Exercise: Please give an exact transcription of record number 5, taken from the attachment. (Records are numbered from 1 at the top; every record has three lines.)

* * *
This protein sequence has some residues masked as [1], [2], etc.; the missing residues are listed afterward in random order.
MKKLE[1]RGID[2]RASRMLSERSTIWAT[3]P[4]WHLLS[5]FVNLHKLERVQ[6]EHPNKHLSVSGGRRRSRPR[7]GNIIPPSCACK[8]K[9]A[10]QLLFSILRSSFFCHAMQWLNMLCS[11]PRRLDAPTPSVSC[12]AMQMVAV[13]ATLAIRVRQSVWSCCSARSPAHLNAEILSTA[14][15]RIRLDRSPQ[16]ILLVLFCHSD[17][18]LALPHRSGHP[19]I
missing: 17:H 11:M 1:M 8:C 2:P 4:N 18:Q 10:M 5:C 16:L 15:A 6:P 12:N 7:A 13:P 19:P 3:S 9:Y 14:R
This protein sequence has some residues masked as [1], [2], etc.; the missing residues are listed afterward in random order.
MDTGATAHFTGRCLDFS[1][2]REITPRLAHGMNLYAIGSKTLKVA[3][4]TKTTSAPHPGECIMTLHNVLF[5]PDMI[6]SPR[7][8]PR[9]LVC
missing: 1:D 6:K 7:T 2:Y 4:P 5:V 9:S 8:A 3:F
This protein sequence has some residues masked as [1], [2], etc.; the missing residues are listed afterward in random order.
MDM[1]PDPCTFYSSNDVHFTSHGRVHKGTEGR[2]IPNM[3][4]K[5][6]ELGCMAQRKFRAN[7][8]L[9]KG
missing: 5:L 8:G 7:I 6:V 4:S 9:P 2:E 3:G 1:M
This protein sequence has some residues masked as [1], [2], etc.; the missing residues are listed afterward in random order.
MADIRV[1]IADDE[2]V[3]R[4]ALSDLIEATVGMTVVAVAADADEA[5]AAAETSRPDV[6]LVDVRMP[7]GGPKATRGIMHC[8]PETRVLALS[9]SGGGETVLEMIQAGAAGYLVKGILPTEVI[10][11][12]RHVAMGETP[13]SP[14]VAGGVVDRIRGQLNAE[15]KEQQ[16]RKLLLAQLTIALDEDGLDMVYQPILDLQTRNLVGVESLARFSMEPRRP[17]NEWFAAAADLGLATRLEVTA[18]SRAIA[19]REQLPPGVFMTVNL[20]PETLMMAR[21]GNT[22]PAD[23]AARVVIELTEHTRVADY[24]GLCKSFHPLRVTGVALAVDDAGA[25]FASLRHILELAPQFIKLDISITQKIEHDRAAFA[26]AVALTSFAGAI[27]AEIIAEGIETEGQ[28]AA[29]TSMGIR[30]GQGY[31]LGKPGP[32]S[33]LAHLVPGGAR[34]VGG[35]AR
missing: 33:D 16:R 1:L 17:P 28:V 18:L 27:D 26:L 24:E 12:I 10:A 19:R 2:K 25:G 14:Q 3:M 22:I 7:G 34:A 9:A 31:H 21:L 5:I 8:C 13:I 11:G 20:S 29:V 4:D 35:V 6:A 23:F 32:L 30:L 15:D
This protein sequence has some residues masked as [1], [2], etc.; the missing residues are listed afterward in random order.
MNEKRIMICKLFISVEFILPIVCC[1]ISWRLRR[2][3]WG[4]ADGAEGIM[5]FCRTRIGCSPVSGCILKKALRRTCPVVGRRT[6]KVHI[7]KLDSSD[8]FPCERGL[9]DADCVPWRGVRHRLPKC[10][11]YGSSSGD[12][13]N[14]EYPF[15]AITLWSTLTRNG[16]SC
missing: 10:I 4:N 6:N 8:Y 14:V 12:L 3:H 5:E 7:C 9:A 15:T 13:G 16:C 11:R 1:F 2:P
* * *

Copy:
This protein sequence has some residues masked as [1], [2], etc.; the missing residues are listed afterward in random order.
MNEKRIMICKLFISVEFILPIVCC[1]ISWRLRR[2][3]WG[4]ADGAEGIM[5]FCRTRIGCSPVSGCILKKALRRTCPVVGRRT[6]KVHI[7]KLDSSD[8]FPCERGL[9]DADCVPWRGVRHRLPKC[10][11]YGSSSGD[12][13]N[14]EYPF[15]AITLWSTLTRNG[16]SC
missing: 10:I 4:N 6:N 8:Y 14:V 12:L 3:H 5:E 7:C 9:A 15:T 13:G 16:C 11:R 1:F 2:P